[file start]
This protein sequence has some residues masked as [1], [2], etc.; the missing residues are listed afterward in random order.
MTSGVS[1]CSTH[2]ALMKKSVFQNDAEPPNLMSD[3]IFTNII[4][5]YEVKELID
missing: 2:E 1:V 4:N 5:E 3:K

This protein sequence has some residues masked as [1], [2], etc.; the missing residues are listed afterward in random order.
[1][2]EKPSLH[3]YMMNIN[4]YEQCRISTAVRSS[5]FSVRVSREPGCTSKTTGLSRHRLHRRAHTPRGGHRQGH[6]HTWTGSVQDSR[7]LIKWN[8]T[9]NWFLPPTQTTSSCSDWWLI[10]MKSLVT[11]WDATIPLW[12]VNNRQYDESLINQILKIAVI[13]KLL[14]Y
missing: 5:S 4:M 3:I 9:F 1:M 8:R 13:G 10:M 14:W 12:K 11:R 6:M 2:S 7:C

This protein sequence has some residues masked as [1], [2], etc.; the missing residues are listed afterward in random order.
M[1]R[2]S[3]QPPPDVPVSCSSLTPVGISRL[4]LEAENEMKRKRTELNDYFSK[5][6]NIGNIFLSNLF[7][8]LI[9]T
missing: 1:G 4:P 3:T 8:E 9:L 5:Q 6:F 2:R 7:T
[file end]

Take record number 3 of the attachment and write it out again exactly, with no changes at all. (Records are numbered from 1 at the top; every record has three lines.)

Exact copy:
This protein sequence has some residues masked as [1], [2], etc.; the missing residues are listed afterward in random order.
M[1]R[2]S[3]QPPPDVPVSCSSLTPVGISRL[4]LEAENEMKRKRTELNDYFSK[5][6]NIGNIFLSNLF[7][8]LI[9]T
missing: 1:G 4:P 3:T 8:E 9:L 5:Q 6:F 2:R 7:T